Solar Storm Rips A Hole In Earth's Magnetosphere Causing These Ultra-Rare Pink Auroras

pink aurora
A G1-class geomagnetic storm on November 3rd ripped a hole in Earth's magnetic field, resulting in an extremely-rare explosion of pink and purple auroras. The magnificent event was captured by Markus Varik of Tromso, Norway.

Seeing stunning aurora lights after a geomagnetic storm is not anything unusual. Especially if you are a full-time guide who helps others to see the captivating Northern Lights. But guide Markus Varik and a group of sightseers were privy to a rare event on November 3rd as the night sky lit up as pink and purple streaks of light danced through the sky.

Varik is a tour guide with the Greenlander tour company based near Tromso in Norway. He shared his experience on the company's Facebook page where he showcased several pictures of the incredible event. The post stated, "If that post doesn't get record amount of likes/comments, I don't know, what does, haha."

pink aurora greenlander tours
Image Credit: Markus Varik of Greenlander tour company

"These were the strongest pink auroras I have seen in more than a decade of leading tours," remarked Varik in an interview with Live Science. "It was a humbling experience."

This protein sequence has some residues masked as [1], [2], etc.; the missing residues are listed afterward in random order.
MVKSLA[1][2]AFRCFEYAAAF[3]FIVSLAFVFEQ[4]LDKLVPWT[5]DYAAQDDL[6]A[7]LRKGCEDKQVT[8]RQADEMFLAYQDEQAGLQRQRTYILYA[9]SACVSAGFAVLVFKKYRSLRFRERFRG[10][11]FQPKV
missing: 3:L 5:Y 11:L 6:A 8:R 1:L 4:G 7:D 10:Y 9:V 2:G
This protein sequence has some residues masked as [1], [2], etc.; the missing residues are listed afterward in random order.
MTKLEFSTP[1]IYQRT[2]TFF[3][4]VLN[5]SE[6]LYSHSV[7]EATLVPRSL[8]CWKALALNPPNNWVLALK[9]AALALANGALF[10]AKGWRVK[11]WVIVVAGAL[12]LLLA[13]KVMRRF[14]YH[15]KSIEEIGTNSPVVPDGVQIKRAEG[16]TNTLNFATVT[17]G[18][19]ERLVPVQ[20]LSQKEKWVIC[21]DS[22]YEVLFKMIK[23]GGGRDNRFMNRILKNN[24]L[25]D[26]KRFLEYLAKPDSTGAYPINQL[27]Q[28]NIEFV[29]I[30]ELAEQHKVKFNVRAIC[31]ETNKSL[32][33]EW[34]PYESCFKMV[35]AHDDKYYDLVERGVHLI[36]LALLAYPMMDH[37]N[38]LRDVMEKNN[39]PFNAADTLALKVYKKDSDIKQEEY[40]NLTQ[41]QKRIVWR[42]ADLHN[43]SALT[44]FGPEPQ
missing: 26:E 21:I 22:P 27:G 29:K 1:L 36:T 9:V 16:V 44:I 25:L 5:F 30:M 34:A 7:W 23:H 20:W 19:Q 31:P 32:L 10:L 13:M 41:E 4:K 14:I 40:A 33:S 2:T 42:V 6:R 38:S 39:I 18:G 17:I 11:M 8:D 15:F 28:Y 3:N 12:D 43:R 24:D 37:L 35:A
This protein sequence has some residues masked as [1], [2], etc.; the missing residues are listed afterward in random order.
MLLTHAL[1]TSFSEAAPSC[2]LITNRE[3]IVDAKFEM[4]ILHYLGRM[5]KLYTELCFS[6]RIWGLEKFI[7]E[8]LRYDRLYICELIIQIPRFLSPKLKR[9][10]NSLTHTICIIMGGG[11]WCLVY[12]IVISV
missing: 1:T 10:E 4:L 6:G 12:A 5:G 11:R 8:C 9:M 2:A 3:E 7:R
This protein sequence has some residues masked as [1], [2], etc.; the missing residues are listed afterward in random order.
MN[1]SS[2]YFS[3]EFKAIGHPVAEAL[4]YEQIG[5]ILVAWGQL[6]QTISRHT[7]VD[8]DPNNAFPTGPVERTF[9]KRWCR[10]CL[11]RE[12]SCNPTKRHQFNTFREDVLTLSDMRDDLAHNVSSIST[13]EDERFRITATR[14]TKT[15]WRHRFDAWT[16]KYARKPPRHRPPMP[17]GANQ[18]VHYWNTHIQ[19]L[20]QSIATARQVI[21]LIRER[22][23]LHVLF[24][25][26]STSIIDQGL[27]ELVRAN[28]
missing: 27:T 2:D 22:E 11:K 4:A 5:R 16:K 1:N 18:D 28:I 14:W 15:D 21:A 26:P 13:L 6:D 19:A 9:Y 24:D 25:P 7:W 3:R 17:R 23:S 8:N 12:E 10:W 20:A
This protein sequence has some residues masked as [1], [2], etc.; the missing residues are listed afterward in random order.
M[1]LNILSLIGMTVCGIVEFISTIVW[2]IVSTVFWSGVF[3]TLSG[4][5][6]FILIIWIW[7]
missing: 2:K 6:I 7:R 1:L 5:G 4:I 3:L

The rare event was a result of the Earth's magnetic field being disrupted by a G1-class geomagnetic storm. The storm lasted for more than 6 hours, allowing solar wind to enter Earth's atmosphere.

According to, pink auroras are a sign of nitrogen. While most auroras are green, the color of oxygen atoms slamming into energetic particles high above the Earth's surface, pink appears when those energy particles from space descend lower than normal. Because of the lower altitude, the energy particles strike nitrogen molecules instead.

As the magnetosphere hole closed, a peculiar blue ribbon of light emerged above Sweden following the pink aurora. Onlookers reported the strange light lingering motionless for around 30 minutes. Experts are not sure if the unique event was the first of its kind, caused by the weakened magnetosphere, or if it was the product of something else. One expert thought it could have been the result of a Russian rocket, but stated no rockets were seen in the area during that time.